Mason PUD 3 Representatives Testify at Southern Resident Orca Task Force Meeting

Mason PUD 3 Representatives Testify at Southern Resident Orca Task Force Meeting

by Mason PUD 3 on

October 22, 2018

Finding solutions for survival of Southern Resident Orcas will be complex, long-term, and will mean the need for a sustained funding program.

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Annette Creekpaum, Mason PUD 3 Manager

(TACOMA, WA) – Governor Jay Inslee’s Southern Resident Orca Task force continues to seek near term solutions to aid in the survival and recovery of orcas, whose range includes Puget Sound and the Salish Sea.

Years of pollution, habitat degradation, vessel noise, tourist harassment, dwindling food sources and other dangers are among the difficult issues being discussed.

Mason PUD 3 participated in the October 17 meeting of the Southern Resident Orca Task Force. PUD 3’s written, and oral comments supported a holistic approach to the issue, including harvest, habitat, hatcheries, pollution, vessel noise, hydropower management, and sustained funding.

There is not a “magic bullet” that can turn around years of neglect of the Puget Sound and Salish Sea. In a July 24 Seattle Times article Mike Ford, director of the conservation biology division of the NOAA’s Northwest Fisheries Science Center said, “One of the things that has been challenging about the whole prey problem is you can’t point to just a single stock and say, if we only fixed that, that would do it,” Ford said. “They utilize a wide variety of stocks.”

Solutions include building on the success of improved management of hydropower operations for fish passage. NOAA says Columbia River chinook are surging while other more important stocks to the orca diet are struggling. In the 1930’s less than 500,000 salmon returned to the Columbia River. In the last five years, that has grown to between 1.5 million and 2.6 million fish.

Customers who receive electricity via the Bonneville Power Administration support Columbia River Basin salmon programs with a portion of each bill they pay to Mason PUD 3. About 12 percent of a PUD 3 customer’s bill (before state and local taxes) goes towards BPA’s fish and wildlife programs.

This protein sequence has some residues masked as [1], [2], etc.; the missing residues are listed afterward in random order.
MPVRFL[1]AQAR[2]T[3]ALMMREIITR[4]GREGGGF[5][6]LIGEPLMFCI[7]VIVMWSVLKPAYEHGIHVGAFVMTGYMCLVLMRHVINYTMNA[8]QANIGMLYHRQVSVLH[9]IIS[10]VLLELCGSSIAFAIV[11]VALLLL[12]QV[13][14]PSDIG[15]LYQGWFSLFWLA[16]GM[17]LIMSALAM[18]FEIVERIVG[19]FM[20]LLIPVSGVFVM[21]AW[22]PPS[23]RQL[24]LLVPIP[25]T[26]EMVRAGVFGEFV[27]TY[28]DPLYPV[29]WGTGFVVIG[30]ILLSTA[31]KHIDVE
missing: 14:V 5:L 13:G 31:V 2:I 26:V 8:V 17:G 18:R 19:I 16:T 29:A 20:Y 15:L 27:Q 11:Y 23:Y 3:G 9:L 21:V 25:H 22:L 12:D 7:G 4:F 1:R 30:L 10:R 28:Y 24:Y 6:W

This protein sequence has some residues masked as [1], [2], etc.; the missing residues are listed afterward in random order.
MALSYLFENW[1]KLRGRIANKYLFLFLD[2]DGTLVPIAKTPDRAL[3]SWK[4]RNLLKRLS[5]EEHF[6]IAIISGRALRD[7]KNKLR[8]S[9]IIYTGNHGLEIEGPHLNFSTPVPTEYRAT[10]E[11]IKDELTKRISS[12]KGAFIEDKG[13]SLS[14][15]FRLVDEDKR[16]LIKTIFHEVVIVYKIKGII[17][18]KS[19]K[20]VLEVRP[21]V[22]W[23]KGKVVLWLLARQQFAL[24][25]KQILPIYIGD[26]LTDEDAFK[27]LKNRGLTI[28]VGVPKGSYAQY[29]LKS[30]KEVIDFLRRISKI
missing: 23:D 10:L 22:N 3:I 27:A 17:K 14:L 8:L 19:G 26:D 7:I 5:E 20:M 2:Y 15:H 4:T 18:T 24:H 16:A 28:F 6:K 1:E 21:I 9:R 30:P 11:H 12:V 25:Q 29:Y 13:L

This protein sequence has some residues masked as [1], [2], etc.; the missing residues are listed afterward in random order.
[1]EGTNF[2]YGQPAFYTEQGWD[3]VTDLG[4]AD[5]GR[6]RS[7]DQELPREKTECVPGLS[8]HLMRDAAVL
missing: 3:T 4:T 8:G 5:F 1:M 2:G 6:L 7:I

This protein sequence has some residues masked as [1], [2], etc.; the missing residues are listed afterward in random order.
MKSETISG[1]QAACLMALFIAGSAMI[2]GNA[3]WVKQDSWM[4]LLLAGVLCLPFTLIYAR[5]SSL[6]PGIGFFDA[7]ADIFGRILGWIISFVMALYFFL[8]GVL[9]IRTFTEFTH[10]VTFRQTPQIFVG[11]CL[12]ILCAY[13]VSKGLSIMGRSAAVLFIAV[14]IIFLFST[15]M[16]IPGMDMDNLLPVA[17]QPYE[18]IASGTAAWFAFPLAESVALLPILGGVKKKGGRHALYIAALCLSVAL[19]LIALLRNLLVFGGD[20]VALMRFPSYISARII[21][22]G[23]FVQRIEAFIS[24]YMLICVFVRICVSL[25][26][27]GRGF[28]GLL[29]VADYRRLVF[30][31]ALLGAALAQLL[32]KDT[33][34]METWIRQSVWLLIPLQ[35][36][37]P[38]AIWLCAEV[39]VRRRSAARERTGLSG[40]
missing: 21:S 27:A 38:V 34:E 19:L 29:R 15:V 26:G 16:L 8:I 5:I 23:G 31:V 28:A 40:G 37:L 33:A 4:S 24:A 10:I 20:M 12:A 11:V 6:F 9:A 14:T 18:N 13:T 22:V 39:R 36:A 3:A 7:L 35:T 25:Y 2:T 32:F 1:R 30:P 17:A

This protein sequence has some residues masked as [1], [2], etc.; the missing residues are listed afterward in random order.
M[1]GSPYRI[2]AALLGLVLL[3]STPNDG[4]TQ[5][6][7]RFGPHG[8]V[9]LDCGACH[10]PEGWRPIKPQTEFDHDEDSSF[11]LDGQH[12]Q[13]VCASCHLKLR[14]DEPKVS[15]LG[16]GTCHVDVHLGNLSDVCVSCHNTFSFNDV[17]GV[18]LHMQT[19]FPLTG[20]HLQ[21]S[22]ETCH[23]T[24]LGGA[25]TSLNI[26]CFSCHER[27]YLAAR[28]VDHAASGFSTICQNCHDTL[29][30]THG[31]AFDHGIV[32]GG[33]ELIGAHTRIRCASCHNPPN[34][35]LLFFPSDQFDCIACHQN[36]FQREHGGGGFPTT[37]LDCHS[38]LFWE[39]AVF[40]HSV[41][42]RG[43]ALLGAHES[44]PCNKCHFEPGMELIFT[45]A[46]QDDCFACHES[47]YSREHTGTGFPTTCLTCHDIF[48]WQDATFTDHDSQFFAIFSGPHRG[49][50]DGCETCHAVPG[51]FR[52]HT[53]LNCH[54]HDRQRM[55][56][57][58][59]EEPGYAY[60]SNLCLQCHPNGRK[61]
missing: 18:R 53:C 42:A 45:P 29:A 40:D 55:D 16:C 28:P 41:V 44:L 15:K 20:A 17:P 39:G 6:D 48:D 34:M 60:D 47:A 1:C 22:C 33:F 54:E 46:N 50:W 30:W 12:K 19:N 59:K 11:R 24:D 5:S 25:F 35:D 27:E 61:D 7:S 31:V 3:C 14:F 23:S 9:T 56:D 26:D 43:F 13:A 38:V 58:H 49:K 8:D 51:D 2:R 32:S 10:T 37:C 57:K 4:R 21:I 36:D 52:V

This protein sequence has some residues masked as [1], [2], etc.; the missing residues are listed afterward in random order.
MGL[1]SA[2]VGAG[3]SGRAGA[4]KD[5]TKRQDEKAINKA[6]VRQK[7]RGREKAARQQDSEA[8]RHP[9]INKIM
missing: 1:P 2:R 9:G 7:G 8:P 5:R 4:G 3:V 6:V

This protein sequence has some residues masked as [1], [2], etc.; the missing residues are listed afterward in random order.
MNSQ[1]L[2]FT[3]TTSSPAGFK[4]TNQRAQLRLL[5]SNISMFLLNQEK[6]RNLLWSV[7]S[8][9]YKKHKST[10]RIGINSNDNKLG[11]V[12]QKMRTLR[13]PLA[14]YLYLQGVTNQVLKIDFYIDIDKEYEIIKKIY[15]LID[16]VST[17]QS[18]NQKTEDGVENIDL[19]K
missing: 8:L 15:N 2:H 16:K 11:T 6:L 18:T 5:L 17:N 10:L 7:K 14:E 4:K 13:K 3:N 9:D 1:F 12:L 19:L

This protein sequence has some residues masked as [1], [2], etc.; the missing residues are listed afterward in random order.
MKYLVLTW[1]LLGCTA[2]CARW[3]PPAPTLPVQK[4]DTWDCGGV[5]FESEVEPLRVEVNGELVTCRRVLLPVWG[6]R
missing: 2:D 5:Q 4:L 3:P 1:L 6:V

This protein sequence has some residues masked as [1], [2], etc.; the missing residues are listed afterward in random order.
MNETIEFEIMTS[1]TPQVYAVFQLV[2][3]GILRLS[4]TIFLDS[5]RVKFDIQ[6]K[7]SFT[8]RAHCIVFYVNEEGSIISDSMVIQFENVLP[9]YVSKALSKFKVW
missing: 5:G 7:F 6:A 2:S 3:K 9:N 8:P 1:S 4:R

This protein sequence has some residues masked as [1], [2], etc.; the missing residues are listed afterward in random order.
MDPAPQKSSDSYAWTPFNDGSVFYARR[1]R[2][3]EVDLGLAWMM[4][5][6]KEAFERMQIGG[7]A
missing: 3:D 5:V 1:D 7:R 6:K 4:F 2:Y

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Michele Patterson, Mason PUD 3 Power Supply Manager

Michele Patterson, PUD power manager testified, “I cannot stand here and not say something about the Lower Snake River Dams. These dams produce a lot of energy and no greenhouse gas emissions. That is 1,000 average-megawatts of reliable, carbon-free energy – enough energy for over 800,000 average US homes. The dams have some of the most advanced and successful fish passage systems in the world and are on track to achieve standards of 96% dam survival for young spring chinook and 93% for young summer-migrating fish. We need this baseload resource to work in coordination with our wind and solar generators. With that said, in the Columbia River System Operation’s Environmental Impact Statement review, we will learn a lot about the benefits and trade-offs associated with the Snake River Dam removal. That discussion needs to continue to be within that forum. The focus here should be on immediate actions that can be taken. For me that focus should be on the health of the Salish Sea and the impacts of ocean conditions.”

Written comments from PUD 3 noted that the Southern Resident Orca Task Force this is not the forum for evaluating Lower Snake River dam breaching. That discussion is occurring as part of the Columbia River System Operations Environmental Impact Statement process.

Annette Creekpaum, PUD 3 manager added in her testimony, “the key to this is funding to take care of the problem. Another issue is the lower Snake River dams. This needs to be left to the scientists and the EIS process.”